If you have an elderly client, friend or relative and they indicate there’s a salesman coming to talk to them, do them a favor and make time in your schedule to be there for the presentation, or be sure your trusted financial professional looks over any presentation before they sign.  You’ll save everybody a tremendous amount of grief.

Equity indexed annuities are not bad in and of themselves.  As I’ve said many times, most financial products aren’t bad, they’re just sold that way.

The Importance of Naming the Right Beneficiary

Quick, who is the beneficiary in your IRA, how about your 401(k) and life insurance? The truth is that most people, depending on how long it’s been since they designated the beneficiaries on their accounts, probably don’t know off the top of their heads. What they don’t know is that an incorrect or non-existent beneficiary can cause you and your heirs a lot of trouble.

Review Beneficiaries When Your Life Changes

Most people give considerable thought to who they’ll name as beneficiary when they originally establish their retirement accounts or purchase their life insurance. The problems arise when, over time, those designations are no longer valid. You may have named your spouse at the time you signed up for your 401(k), but she, unfortunately was 2 spouses ago. How do you think your current spouse will feel when she finds out your ex is entitled to your 401(k) and not her? Granted, you won’t be around to deal with the aftermath, but your passing is already stressful enough, without the added stress of a court fight over your estate.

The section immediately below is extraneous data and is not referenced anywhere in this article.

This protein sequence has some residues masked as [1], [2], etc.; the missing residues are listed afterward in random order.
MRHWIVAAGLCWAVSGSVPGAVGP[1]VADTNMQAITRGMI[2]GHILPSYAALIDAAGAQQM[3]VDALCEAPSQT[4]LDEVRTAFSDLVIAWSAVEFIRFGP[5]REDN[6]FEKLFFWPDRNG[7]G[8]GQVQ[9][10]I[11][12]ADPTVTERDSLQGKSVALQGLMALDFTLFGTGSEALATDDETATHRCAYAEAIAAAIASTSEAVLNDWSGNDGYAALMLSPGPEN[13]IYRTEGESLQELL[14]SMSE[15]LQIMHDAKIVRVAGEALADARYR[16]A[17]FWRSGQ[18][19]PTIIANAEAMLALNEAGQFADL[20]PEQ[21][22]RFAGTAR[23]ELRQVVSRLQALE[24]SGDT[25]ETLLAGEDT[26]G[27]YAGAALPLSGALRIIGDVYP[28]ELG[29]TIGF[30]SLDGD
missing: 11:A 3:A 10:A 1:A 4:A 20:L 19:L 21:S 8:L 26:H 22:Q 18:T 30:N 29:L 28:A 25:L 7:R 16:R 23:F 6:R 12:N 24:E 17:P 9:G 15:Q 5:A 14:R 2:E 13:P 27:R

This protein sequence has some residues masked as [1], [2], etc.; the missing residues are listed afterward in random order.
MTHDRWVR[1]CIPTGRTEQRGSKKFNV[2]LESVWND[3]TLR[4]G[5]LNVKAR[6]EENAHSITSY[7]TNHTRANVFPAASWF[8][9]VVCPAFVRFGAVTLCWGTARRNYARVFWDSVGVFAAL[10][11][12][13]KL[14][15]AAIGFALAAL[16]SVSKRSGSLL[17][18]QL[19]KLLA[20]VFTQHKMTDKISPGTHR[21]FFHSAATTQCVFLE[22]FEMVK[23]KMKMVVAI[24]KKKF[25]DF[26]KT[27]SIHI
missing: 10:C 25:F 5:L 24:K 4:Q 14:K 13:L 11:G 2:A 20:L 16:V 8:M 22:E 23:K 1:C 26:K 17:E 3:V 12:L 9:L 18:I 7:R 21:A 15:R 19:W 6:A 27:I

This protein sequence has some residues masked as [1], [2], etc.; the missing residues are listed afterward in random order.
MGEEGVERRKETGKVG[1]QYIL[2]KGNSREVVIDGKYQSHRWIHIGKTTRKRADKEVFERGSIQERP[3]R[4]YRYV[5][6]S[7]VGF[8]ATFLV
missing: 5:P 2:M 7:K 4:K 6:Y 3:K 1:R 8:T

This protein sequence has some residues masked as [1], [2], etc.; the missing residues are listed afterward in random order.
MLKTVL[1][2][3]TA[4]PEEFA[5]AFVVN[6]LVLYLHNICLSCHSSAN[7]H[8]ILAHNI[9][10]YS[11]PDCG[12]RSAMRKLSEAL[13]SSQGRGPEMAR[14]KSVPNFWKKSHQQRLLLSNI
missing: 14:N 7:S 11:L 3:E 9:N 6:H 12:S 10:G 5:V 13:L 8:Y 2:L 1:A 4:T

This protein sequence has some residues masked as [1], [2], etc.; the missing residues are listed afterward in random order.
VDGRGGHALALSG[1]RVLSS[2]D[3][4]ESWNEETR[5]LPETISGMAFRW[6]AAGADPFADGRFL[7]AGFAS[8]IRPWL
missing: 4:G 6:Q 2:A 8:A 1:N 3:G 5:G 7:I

So how often should you review your beneficiary designations? At least annually, and certainly when you have a life change such as a job change, birth of a child, divorce or re-marriage. In this way, you’ll be sure your beneficiaries reflect your current circumstances.

Why Name a Beneficiary At All?

Naming a beneficiary on your retirement accounts and life insurance policies allow those assets to pass to the beneficiary outside of probate. As we’ve discussed before, probate is a long, slow, expensive and PUBLIC process of determining where your assets go upon your death. With a beneficiary designation, no matter what your will says, the beneficiary designation takes precedent. So, even if you’ve changed your will to cut out your estranged son, if he is still listed as beneficiary on your life insurance policy, he will receive the money, regardless of what the will says.